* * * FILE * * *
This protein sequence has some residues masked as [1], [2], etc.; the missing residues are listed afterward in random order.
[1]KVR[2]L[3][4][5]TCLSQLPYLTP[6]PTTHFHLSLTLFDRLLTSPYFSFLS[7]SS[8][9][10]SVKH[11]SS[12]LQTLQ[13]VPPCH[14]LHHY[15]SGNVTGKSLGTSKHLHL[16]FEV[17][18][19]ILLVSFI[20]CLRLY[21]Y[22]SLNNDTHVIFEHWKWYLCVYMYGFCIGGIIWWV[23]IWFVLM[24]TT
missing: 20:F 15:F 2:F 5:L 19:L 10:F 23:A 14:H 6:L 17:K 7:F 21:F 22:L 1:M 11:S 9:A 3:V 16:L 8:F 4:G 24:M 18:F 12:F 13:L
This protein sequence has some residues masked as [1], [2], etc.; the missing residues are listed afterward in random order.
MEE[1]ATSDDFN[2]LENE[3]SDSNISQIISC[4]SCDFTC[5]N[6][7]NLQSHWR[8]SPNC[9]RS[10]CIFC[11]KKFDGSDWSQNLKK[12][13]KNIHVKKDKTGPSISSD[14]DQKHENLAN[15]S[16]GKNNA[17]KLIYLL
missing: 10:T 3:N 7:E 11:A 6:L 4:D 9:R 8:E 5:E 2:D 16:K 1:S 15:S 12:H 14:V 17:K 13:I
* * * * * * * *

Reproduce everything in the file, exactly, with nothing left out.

This protein sequence has some residues masked as [1], [2], etc.; the missing residues are listed afterward in random order.
[1]KVR[2]L[3][4][5]TCLSQLPYLTP[6]PTTHFHLSLTLFDRLLTSPYFSFLS[7]SS[8][9][10]SVKH[11]SS[12]LQTLQ[13]VPPCH[14]LHHY[15]SGNVTGKSLGTSKHLHL[16]FEV[17][18][19]ILLVSFI[20]CLRLY[21]Y[22]SLNNDTHVIFEHWKWYLCVYMYGFCIGGIIWWV[23]IWFVLM[24]TT
missing: 20:F 15:F 2:F 5:L 19:L 10:F 23:A 14:H 6:L 17:K 7:F 21:F 22:L 1:M 11:S 9:A 3:V 16:L 8:F 4:G 24:M 18:F 12:F 13:L
This protein sequence has some residues masked as [1], [2], etc.; the missing residues are listed afterward in random order.
MEE[1]ATSDDFN[2]LENE[3]SDSNISQIISC[4]SCDFTC[5]N[6][7]NLQSHWR[8]SPNC[9]RS[10]CIFC[11]KKFDGSDWSQNLKK[12][13]KNIHVKKDKTGPSISSD[14]DQKHENLAN[15]S[16]GKNNA[17]KLIYLL
missing: 10:T 3:N 7:E 11:A 6:L 4:D 9:R 8:E 5:E 2:D 16:K 1:S 15:S 12:H 14:V 17:K 13:I